The oldest cemetery in Spartanburg sits quietly behind the Krispy Kreme in Spartanburg. Just driving past it gives me the heebee jeebees, If you are braver than I am and decide to venture back there, just be sure not to spit out your watermelon seeds. The ghosts don’t mind. Actually nobody probably minds. It’s just another one of those wacky laws on the books that aren’t worth the trouble of addressing. But just to be safe, stick to seedless watermelon should you plan a picnic at Magnolia Cemetery.
New Salem Baptist Church Cemetery – Tigerville
This small church burial ground is the resting place for over 100 people. Some of them interred as far back as the turn of the last century. There are lots of stories on the internet of people experiencing odd things here. From the unexplained sounds of rustling in the surrounding woods to an apparition forming from a man’s pipe smoke, the grounds of this cemetery are a hotspot for hauntings.
Oakwood Cemetery – Spartanburg
The most infamous of cemeteries in the Upstate and one of the most haunted places in the state of South Carolina is Oakwood Cemetery.
Two of the residents of Oakwood are rumored to still make their presence known to this day. A woman and her child are regularly seen by visitors. She’s commonly referred to as “The Lady In White”. People say they experience a feeling of pain and anguish when she appears. That she is doomed to searching for her son. He’s there though and he likes to play tricks on people who come to visit his grave.
I’ve read that the mother was visiting a grave at the cemetery and the little boy fell to his death there, back behind the potters’ field portion of the grounds.
In order to make room for railroad development in 1914, over 314 gravesites were moved here from Magnolia Cemetery. This only added to the unrest at Oakwood Cemetery. If you wander during the day back behind the potter’s section, you might come across the entrance to s strange tunnel.
Macabre things have occurred in modern years at this cemetery. Things we won’t mention here, but for this reason, we don’t suggest you visit here at night.
Springwood Cemetery – Greenville
This cemetery dates back to 1829 and many prominent people from Greenville’s history are buried here. The cemetery began as a family-owned plot of land in the 1700s to be used as a gravesite but later on, more acres were added, included a public African American section around 1863.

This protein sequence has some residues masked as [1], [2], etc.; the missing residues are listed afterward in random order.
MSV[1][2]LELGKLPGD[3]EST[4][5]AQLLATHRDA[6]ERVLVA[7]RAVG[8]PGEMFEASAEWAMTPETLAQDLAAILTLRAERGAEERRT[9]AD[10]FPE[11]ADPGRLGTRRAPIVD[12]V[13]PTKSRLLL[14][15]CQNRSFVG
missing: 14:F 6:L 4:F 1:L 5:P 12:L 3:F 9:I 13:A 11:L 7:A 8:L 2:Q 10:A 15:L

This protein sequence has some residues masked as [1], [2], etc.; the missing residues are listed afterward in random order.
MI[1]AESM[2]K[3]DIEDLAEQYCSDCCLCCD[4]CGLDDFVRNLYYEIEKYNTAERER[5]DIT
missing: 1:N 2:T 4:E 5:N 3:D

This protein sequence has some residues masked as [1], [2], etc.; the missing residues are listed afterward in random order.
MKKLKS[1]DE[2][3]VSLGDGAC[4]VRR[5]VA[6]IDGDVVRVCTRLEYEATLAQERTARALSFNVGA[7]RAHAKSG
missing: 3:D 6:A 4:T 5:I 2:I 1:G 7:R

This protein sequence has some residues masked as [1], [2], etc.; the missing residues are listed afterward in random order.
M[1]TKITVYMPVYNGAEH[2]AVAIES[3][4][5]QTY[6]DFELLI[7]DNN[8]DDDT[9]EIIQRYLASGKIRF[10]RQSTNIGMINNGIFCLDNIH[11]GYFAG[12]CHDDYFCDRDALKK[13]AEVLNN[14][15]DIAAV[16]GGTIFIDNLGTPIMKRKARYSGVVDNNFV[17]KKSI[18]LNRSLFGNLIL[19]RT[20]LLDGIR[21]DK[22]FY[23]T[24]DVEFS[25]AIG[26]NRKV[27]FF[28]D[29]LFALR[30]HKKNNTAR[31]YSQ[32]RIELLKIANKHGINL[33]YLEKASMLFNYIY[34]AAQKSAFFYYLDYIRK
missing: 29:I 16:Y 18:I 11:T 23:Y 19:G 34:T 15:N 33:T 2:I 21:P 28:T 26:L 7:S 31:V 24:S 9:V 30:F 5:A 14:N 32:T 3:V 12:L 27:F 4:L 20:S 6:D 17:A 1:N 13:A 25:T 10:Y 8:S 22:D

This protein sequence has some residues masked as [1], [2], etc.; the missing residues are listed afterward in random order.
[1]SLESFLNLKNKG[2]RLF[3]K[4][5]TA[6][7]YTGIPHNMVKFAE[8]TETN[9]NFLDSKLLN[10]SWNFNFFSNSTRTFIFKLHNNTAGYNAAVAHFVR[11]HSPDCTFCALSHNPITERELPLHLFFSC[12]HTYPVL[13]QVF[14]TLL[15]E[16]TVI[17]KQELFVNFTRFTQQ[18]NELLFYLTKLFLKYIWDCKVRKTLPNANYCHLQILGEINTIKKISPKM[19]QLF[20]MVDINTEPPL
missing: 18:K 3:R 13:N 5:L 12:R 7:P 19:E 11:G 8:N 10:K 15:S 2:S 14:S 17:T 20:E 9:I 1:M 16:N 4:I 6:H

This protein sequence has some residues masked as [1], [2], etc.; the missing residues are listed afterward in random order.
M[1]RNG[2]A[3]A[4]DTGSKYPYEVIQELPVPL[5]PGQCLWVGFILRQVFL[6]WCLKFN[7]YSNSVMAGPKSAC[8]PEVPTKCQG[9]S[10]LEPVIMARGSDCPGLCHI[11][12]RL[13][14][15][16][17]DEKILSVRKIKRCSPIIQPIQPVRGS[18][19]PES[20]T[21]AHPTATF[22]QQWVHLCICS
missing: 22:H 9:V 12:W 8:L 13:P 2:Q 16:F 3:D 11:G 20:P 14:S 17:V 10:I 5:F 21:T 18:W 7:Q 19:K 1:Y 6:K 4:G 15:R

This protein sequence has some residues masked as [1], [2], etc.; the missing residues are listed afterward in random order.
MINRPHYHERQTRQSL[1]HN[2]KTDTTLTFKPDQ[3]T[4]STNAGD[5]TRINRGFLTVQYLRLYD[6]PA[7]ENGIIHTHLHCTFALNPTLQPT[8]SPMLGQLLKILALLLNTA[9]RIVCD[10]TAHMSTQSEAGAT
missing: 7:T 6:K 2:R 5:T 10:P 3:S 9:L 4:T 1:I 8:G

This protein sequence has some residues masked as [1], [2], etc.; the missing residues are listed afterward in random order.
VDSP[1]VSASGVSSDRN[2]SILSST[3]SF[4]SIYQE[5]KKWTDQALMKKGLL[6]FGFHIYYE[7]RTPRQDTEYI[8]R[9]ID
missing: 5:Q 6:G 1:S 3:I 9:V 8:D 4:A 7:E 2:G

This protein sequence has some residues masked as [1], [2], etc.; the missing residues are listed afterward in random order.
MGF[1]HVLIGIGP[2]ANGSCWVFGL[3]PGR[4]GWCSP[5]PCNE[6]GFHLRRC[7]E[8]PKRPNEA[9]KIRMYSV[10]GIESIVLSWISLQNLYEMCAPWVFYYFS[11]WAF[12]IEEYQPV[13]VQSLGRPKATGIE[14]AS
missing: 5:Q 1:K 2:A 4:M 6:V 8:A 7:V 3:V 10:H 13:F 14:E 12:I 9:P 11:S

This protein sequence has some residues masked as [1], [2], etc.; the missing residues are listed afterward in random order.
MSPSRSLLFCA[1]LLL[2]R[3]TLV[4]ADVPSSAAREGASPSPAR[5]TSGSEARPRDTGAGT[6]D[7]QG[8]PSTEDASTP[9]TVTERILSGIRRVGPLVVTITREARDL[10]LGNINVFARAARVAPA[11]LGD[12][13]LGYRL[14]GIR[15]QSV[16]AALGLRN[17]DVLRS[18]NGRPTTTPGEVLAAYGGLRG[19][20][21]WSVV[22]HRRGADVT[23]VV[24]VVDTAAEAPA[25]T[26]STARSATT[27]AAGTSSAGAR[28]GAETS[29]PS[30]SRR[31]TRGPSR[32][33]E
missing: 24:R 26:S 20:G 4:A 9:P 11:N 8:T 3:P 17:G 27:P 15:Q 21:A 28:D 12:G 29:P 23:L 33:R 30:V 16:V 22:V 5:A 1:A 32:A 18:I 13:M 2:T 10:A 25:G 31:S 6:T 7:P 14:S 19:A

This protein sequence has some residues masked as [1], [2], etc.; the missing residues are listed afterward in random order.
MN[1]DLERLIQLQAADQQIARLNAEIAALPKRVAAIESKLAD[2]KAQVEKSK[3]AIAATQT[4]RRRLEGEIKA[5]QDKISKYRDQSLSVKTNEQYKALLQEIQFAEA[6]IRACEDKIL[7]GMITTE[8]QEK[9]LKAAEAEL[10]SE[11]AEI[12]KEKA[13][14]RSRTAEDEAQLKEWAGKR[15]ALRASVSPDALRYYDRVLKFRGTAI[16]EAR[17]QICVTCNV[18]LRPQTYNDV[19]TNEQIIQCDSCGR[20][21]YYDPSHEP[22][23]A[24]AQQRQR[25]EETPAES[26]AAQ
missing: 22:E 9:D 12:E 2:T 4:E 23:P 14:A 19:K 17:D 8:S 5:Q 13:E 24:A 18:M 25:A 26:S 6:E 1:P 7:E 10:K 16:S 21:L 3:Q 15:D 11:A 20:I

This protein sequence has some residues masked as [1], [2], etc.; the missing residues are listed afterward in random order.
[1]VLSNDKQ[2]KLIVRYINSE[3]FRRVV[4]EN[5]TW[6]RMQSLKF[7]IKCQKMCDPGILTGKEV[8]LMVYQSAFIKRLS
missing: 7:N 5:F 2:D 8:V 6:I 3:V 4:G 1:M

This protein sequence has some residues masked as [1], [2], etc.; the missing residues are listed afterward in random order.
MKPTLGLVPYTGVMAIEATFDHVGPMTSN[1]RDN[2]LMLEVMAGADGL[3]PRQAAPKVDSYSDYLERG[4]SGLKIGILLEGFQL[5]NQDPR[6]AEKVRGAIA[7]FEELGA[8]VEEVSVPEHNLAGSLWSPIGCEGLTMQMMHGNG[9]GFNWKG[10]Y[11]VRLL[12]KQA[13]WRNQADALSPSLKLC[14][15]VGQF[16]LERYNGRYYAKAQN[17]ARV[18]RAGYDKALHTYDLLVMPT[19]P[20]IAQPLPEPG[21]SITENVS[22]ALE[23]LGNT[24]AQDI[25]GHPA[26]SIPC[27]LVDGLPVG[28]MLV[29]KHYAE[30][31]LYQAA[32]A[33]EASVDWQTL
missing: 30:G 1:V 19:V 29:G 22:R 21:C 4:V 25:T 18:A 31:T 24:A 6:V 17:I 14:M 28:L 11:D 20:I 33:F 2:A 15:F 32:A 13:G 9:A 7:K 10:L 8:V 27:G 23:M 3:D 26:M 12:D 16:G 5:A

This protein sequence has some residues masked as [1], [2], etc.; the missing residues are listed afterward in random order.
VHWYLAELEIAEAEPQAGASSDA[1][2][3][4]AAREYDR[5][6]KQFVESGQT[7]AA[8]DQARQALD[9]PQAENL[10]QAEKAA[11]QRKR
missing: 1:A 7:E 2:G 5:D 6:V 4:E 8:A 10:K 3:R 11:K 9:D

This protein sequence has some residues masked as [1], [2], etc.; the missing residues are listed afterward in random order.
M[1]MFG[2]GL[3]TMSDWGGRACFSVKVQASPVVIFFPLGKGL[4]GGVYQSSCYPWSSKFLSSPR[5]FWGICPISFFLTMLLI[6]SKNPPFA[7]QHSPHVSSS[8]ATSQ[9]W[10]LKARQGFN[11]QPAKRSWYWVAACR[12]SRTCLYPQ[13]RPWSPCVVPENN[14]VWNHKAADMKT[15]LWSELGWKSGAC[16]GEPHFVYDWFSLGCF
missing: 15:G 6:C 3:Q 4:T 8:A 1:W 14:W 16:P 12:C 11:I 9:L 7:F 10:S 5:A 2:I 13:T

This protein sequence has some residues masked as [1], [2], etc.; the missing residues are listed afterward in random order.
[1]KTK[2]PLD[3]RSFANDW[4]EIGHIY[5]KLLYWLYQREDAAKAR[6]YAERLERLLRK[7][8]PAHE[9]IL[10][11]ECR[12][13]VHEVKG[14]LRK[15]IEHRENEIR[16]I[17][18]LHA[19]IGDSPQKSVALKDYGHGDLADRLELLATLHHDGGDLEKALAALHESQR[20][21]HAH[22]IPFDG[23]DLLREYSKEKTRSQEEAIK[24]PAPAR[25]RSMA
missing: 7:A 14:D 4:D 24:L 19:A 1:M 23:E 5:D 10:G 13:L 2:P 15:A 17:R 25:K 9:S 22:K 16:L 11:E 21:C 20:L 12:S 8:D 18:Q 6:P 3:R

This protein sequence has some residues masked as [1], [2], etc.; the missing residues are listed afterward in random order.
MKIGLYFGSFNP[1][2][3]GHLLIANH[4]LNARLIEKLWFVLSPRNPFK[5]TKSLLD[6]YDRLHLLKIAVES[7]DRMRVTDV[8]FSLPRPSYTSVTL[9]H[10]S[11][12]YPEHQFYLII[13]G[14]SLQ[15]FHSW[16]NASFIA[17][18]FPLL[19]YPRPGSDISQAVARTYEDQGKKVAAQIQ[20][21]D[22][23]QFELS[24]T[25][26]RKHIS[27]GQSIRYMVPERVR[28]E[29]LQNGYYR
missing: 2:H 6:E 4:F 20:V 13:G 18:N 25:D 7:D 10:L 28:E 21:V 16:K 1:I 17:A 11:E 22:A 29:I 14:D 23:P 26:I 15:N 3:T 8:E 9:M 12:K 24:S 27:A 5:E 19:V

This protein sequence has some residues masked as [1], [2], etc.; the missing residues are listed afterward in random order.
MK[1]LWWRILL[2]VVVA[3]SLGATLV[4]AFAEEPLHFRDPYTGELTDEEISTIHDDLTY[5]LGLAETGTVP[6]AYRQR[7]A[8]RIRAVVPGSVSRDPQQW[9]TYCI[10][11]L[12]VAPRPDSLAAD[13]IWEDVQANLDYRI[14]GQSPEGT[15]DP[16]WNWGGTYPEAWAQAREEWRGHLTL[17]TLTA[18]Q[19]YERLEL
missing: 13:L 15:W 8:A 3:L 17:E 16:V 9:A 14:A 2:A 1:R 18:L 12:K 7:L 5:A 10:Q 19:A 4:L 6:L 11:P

While there have been rumors of eerie occurrences for years, like footsteps and the laughter of children absent any living children nearby, perhaps one of the more creepy aspects of this cemetery is that there are more than 2,600 unnamed graves with no headstones. Other sites are simply marked with very little information like “Two little children. Names unknown. Found in the old vault. 1912.” Some suggest that these may have been children of sharecroppers but no one really knows for sure.
I stumbled across the story of Fannie Heldmann. Fannie’s father, George, a prominent businessman in Greenville, arranged for her to marry his business partner. Fannie is said to have “gone insane” while planning her wedding (which she clearly was not happy about). One night in 1889, she slipped out of her bedroom, walked down to what we know as Falls Park, and drowned herself in the Reedy River. Her grave is marked with an enormous concrete angel. Fannie’s unsettled spirit haunts the cemetery. I’ve yet to visit at night, so if anyone would like to join me, I’ll be waiting in the car!Andrea Beam
To read more about Andrea’s haunted hot spot tour of the Upstate, visit Greenville 360.
Did we miss any local cemeteries where there’s spirited fun to be had? Let us know in the comments if you’ve had an encounter of your own!